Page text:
Definition of reticent in English:

reticent

Syllabification: ret·i·cent
Pronunciation: /ˈredəsənt
 
/

adjective

Not revealing one’s thoughts or feelings readily: she was extremely reticent about her personal affairs
More example sentences
  • Like others who are naturally reticent and introverted he was able, says Dimbleby, to lose himself in the disciplined freedom of performance.
  • Turner was famously reticent regarding his private life.
  • He was unusually withdrawn and reticent during that time, until suddenly, the more public horror of world events seemed to shock him out of it.
Synonyms

Origin

mid 19th century: from Latin reticent- 'remaining silent', from the verb reticere, from re- (expressing intensive force) + tacere 'be silent'.

Derivatives

reticence

noun
More example sentences
  • That said, the compression and reticence of Italian high modernist poetry are still prominent stylistic features in Italian verse.
  • The reticence of our style, chosen, we thought, as appropriate to the forum, requires each reader to substantiate our claims on their own.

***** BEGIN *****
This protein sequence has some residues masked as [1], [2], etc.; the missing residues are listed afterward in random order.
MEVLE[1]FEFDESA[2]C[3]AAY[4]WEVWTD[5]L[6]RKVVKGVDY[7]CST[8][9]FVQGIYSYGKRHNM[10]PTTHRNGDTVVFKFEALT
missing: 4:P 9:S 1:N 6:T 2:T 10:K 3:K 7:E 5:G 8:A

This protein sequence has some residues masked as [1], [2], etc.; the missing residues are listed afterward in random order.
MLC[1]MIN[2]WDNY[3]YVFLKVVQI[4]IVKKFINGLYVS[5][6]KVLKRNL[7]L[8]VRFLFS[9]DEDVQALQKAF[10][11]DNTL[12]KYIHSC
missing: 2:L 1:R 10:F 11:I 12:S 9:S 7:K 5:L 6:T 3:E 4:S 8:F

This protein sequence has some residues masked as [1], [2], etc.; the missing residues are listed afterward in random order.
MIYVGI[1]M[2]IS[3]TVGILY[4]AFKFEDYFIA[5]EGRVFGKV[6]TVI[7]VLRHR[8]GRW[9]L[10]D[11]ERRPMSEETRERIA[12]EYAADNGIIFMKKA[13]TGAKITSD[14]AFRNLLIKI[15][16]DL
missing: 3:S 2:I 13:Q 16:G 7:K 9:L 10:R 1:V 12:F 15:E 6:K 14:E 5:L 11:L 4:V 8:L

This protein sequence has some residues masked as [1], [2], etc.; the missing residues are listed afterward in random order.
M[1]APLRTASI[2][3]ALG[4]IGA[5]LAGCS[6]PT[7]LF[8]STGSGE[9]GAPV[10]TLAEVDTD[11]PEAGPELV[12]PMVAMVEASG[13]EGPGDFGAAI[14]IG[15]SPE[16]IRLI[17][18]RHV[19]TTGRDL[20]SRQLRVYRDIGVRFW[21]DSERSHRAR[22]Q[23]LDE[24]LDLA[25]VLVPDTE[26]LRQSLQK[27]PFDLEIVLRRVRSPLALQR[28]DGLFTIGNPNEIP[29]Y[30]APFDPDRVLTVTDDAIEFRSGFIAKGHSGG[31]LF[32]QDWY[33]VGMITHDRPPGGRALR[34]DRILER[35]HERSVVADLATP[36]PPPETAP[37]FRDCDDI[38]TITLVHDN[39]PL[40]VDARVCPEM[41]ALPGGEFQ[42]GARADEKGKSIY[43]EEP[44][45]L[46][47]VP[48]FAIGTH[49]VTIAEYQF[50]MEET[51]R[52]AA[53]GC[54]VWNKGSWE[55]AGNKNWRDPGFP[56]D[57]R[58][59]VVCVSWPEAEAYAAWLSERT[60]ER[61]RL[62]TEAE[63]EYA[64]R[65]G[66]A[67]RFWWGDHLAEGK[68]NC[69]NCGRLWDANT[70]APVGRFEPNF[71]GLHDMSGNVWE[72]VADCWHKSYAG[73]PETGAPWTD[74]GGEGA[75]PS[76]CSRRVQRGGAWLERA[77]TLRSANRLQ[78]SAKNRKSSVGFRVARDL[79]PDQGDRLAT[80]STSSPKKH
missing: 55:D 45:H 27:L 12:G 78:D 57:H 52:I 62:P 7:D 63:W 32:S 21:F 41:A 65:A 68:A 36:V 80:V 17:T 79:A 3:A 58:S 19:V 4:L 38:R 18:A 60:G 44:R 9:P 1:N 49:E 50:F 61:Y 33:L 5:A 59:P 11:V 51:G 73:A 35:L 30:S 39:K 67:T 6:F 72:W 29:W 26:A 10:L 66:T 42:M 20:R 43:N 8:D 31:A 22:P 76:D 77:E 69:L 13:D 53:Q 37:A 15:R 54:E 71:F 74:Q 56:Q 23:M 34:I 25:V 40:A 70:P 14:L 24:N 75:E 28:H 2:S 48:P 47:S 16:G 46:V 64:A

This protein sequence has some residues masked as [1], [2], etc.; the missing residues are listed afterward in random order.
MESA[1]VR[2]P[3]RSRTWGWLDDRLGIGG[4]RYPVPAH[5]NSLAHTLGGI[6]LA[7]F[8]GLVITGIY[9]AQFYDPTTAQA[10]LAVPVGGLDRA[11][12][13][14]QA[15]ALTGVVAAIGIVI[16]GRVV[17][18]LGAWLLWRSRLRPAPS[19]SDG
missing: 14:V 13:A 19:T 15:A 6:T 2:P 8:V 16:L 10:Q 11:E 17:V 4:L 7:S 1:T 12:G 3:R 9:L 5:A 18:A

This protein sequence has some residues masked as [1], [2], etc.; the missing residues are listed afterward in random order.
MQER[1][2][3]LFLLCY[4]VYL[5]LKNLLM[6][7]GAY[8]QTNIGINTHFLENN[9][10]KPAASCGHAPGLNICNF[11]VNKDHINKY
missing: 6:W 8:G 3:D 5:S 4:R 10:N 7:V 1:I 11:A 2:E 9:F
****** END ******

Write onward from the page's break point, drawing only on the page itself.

• This really very scary Japanese ghost story from director Hideo Nakata exerts a chilling grip with its icy calm and eerie reticence.
Synonyms
reserve, restraint, inhibition, diffidence, shyness; unresponsiveness, quietness, taciturnity, secretiveness

reticently

adverb
More example sentences
  • He looked at me, smiling reticently, and said, ‘I'll pick you up at 7.’
  • It was remarkable to see this young girl walk reticently on stage, sit at the piano and begin to play so naturally, confidently and without any interference to the musical flow.
  • Haskil plays the two concertos intimately but not reticently.

Definition of reticent in:

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Word of the day anomalous
Pronunciation: əˈnɒm(ə)ləs
adjective
deviating from what is standard, normal, or expected